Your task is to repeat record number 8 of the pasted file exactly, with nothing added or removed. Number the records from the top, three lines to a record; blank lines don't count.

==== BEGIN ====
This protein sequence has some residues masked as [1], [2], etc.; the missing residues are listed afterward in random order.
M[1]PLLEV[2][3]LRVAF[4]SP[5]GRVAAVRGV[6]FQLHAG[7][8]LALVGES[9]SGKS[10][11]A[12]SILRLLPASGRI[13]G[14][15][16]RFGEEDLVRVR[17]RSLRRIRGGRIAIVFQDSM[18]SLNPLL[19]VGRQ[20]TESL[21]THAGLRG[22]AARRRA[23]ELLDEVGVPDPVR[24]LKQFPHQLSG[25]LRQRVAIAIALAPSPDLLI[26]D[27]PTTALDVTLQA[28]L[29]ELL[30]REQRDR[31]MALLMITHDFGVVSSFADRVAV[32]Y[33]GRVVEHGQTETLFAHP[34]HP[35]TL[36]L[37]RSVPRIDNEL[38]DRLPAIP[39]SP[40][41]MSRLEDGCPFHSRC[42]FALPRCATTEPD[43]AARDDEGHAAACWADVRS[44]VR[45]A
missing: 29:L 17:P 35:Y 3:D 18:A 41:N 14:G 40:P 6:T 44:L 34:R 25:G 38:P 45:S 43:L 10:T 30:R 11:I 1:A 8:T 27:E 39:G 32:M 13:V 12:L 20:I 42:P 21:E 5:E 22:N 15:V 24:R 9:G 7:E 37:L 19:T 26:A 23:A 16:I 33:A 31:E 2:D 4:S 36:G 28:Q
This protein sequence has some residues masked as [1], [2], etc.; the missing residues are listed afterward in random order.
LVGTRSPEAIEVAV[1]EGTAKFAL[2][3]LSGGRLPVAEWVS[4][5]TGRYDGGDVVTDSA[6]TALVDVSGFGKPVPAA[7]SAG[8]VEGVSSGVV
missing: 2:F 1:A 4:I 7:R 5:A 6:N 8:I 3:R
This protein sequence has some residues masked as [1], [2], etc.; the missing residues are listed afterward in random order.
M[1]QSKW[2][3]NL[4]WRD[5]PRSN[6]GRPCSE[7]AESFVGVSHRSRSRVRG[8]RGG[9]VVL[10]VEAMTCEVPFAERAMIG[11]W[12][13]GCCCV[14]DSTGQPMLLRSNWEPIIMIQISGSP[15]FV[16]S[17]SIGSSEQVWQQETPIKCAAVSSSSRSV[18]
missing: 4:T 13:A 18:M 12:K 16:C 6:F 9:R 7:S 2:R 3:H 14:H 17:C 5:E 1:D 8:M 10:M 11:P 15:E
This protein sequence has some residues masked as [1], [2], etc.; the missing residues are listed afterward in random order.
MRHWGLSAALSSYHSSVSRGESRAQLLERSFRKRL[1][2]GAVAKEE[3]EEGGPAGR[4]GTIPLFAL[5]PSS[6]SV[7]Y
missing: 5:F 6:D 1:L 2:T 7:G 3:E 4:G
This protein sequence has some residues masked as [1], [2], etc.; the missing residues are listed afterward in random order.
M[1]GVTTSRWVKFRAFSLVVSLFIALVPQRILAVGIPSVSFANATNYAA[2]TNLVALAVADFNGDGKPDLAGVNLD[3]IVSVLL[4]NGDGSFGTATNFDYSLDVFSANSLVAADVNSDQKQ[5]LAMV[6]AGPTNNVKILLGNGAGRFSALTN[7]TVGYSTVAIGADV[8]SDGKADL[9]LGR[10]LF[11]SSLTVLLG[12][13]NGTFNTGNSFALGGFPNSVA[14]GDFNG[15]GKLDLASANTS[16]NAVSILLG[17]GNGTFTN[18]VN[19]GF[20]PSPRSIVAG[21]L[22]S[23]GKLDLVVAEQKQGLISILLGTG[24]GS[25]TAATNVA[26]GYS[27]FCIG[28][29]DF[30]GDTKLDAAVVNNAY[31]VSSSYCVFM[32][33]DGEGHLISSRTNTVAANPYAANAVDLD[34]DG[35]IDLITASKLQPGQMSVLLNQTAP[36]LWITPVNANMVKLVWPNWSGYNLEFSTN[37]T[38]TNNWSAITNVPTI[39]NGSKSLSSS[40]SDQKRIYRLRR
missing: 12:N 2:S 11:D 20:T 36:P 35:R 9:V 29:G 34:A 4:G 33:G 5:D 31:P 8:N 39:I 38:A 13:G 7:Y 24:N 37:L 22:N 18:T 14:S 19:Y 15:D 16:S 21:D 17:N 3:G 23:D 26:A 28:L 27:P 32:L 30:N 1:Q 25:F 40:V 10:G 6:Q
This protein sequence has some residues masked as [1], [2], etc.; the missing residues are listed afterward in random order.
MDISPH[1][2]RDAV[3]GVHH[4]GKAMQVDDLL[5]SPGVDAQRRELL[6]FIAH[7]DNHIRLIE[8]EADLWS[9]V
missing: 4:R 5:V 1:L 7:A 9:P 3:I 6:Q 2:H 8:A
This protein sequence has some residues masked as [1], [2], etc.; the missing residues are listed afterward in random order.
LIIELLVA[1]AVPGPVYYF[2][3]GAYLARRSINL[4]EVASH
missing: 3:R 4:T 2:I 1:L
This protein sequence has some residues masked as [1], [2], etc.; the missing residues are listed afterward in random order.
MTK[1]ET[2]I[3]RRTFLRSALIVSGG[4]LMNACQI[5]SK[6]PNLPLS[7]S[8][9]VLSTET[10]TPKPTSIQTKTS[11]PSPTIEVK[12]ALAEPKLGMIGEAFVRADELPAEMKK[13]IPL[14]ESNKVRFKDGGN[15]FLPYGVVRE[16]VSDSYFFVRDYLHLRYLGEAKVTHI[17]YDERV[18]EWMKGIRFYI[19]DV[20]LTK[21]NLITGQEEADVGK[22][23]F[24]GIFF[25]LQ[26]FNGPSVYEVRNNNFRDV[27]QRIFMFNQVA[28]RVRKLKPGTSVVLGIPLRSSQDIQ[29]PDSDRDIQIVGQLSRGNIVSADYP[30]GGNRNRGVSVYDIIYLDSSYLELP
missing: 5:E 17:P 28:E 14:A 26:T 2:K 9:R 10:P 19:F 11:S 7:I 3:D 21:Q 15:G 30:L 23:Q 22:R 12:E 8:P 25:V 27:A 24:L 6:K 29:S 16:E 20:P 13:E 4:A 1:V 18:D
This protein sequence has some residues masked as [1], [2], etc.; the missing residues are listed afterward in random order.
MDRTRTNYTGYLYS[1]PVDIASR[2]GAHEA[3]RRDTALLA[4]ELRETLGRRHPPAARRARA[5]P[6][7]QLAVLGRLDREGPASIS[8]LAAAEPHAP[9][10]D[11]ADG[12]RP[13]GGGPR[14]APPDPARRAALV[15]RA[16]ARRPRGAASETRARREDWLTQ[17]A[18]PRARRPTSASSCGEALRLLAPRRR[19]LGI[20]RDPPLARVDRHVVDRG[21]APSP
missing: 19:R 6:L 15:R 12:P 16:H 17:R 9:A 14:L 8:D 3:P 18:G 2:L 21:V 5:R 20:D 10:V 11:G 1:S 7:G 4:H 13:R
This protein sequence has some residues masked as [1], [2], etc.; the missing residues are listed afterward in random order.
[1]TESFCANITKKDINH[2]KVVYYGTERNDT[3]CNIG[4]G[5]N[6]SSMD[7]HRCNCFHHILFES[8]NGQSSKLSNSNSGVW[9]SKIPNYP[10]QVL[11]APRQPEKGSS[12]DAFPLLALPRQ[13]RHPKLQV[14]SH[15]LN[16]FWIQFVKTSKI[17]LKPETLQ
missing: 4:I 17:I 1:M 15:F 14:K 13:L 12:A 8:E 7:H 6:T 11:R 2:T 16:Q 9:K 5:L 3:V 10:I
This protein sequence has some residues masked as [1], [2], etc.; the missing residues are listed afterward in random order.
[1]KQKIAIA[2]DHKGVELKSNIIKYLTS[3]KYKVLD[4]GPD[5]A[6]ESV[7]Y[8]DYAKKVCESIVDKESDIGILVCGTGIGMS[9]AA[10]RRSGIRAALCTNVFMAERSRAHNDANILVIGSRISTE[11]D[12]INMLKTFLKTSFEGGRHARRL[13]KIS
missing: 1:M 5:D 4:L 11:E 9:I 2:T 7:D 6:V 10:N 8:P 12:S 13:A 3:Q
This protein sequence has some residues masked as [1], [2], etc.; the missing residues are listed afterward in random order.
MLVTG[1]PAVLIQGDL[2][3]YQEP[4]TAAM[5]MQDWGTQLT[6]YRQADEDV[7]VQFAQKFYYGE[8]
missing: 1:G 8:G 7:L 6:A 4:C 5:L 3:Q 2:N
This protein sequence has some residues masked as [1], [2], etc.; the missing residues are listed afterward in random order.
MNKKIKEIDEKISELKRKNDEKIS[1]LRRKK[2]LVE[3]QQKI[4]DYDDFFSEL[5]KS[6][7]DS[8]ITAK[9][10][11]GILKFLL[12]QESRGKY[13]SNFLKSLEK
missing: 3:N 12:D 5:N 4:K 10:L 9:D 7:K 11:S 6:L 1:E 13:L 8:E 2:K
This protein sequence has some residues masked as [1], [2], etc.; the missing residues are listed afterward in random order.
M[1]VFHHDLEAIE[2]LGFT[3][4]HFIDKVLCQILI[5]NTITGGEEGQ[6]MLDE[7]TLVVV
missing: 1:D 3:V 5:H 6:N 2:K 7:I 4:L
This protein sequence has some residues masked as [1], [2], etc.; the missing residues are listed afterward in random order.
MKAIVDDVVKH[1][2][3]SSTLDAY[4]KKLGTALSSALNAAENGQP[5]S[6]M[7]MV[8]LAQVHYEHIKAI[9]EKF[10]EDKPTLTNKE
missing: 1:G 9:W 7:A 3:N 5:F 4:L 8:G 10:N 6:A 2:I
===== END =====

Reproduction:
This protein sequence has some residues masked as [1], [2], etc.; the missing residues are listed afterward in random order.
MTK[1]ET[2]I[3]RRTFLRSALIVSGG[4]LMNACQI[5]SK[6]PNLPLS[7]S[8][9]VLSTET[10]TPKPTSIQTKTS[11]PSPTIEVK[12]ALAEPKLGMIGEAFVRADELPAEMKK[13]IPL[14]ESNKVRFKDGGN[15]FLPYGVVRE[16]VSDSYFFVRDYLHLRYLGEAKVTHI[17]YDERV[18]EWMKGIRFYI[19]DV[20]LTK[21]NLITGQEEADVGK[22][23]F[24]GIFF[25]LQ[26]FNGPSVYEVRNNNFRDV[27]QRIFMFNQVA[28]RVRKLKPGTSVVLGIPLRSSQDIQ[29]PDSDRDIQIVGQLSRGNIVSADYP[30]GGNRNRGVSVYDIIYLDSSYLELP
missing: 5:E 17:P 28:E 14:A 26:T 2:K 9:R 10:P 19:F 11:S 7:I 3:D 21:Q 15:G 30:L 23:Q 22:R 12:E 8:P 25:V 27:A 24:L 6:K 29:S 16:E 20:P 13:E 4:A 1:V 18:D